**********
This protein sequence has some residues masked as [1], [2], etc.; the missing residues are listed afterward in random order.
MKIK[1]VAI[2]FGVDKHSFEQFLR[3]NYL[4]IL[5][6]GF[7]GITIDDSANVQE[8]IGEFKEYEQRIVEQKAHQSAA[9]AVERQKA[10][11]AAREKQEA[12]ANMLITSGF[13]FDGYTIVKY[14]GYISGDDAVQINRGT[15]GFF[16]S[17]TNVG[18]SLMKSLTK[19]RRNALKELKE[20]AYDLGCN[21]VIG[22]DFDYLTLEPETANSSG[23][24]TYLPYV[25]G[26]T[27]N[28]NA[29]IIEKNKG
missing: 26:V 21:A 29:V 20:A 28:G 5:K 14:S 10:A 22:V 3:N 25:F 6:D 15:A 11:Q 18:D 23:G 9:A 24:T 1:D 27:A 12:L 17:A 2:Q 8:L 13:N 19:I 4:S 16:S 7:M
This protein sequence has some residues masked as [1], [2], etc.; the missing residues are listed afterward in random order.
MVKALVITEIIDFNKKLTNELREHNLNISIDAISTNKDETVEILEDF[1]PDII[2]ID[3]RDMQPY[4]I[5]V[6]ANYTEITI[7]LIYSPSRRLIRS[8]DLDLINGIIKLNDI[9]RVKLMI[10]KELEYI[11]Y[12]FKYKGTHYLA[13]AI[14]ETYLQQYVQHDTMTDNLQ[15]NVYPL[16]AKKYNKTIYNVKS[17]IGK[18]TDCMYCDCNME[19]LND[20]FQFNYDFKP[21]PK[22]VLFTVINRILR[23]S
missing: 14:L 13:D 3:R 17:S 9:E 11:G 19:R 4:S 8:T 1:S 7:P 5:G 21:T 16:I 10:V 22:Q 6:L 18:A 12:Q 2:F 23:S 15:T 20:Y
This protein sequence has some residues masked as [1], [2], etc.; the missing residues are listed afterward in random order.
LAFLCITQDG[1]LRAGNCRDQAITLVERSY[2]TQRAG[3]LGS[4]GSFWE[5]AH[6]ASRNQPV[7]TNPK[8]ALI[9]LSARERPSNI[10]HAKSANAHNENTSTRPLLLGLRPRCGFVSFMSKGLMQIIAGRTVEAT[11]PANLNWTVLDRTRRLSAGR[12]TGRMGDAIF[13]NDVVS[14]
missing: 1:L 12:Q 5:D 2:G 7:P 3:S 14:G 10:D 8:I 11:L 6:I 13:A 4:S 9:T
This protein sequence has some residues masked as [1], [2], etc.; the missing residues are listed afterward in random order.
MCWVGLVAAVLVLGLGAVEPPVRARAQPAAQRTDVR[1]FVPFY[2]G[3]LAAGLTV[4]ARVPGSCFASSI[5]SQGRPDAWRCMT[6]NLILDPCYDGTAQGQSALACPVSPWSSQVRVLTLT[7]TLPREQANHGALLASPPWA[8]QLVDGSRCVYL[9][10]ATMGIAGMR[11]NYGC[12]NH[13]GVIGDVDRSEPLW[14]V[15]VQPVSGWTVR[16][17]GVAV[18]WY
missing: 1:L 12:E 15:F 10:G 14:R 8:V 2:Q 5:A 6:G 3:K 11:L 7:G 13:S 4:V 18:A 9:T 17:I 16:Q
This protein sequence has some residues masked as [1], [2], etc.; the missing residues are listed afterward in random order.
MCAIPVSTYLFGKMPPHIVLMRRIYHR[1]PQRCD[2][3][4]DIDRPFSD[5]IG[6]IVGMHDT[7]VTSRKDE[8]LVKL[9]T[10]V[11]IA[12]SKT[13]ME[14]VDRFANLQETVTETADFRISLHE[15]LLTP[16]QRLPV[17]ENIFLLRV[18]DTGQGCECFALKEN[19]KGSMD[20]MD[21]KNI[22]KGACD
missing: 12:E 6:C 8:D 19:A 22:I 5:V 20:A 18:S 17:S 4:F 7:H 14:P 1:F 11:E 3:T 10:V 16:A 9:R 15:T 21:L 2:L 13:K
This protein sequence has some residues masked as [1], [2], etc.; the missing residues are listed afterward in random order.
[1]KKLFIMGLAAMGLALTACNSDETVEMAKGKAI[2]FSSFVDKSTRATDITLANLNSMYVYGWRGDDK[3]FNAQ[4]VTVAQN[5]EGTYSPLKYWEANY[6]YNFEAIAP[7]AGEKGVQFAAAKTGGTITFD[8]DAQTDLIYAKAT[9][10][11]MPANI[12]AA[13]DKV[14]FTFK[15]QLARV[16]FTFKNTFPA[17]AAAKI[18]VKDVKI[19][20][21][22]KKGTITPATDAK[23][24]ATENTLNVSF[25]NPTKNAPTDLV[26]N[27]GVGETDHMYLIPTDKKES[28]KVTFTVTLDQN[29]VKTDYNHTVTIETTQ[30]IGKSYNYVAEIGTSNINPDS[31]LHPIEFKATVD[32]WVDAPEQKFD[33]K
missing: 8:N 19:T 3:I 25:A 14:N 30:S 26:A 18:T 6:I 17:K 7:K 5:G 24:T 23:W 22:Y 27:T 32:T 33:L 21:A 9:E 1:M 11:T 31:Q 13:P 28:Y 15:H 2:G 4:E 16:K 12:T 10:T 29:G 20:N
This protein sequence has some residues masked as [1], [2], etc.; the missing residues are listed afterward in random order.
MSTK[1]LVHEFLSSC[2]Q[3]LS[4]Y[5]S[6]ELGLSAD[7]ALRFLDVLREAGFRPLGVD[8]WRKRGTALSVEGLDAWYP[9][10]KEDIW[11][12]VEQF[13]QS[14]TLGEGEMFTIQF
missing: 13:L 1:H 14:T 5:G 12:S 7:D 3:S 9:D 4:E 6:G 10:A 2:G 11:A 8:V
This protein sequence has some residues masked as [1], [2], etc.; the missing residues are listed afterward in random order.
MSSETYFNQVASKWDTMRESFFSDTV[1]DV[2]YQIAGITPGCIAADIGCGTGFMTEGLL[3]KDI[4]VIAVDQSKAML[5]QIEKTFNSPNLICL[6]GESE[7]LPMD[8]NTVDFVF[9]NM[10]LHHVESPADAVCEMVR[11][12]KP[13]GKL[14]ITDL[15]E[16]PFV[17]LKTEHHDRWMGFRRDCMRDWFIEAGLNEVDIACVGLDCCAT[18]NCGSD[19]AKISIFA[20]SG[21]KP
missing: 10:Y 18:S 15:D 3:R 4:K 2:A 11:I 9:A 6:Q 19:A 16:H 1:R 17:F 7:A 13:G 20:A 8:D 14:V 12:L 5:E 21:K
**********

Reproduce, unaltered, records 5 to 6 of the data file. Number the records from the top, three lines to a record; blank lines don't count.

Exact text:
This protein sequence has some residues masked as [1], [2], etc.; the missing residues are listed afterward in random order.
MCAIPVSTYLFGKMPPHIVLMRRIYHR[1]PQRCD[2][3][4]DIDRPFSD[5]IG[6]IVGMHDT[7]VTSRKDE[8]LVKL[9]T[10]V[11]IA[12]SKT[13]ME[14]VDRFANLQETVTETADFRISLHE[15]LLTP[16]QRLPV[17]ENIFLLRV[18]DTGQGCECFALKEN[19]KGSMD[20]MD[21]KNI[22]KGACD
missing: 12:E 6:C 8:D 19:A 22:I 5:V 20:A 18:S 17:S 4:F 7:H 14:P 1:F 11:E 3:T 10:V 16:A 9:R 15:T 21:L 2:L 13:K
This protein sequence has some residues masked as [1], [2], etc.; the missing residues are listed afterward in random order.
[1]KKLFIMGLAAMGLALTACNSDETVEMAKGKAI[2]FSSFVDKSTRATDITLANLNSMYVYGWRGDDK[3]FNAQ[4]VTVAQN[5]EGTYSPLKYWEANY[6]YNFEAIAP[7]AGEKGVQFAAAKTGGTITFD[8]DAQTDLIYAKAT[9][10][11]MPANI[12]AA[13]DKV[14]FTFK[15]QLARV[16]FTFKNTFPA[17]AAAKI[18]VKDVKI[19][20][21][22]KKGTITPATDAK[23][24]ATENTLNVSF[25]NPTKNAPTDLV[26]N[27]GVGETDHMYLIPTDKKES[28]KVTFTVTLDQN[29]VKTDYNHTVTIETTQ[30]IGKSYNYVAEIGTSNINPDS[31]LHPIEFKATVD[32]WVDAPEQKFD[33]K
missing: 8:N 19:T 3:I 25:A 14:N 30:S 26:A 18:T 6:I 17:K 7:K 5:G 24:T 23:W 22:Y 27:T 32:T 33:L 21:A 9:E 1:M 11:T 31:Q 13:P 28:Y 15:H 2:G 4:E 16:K 12:T 10:T 29:G 20:N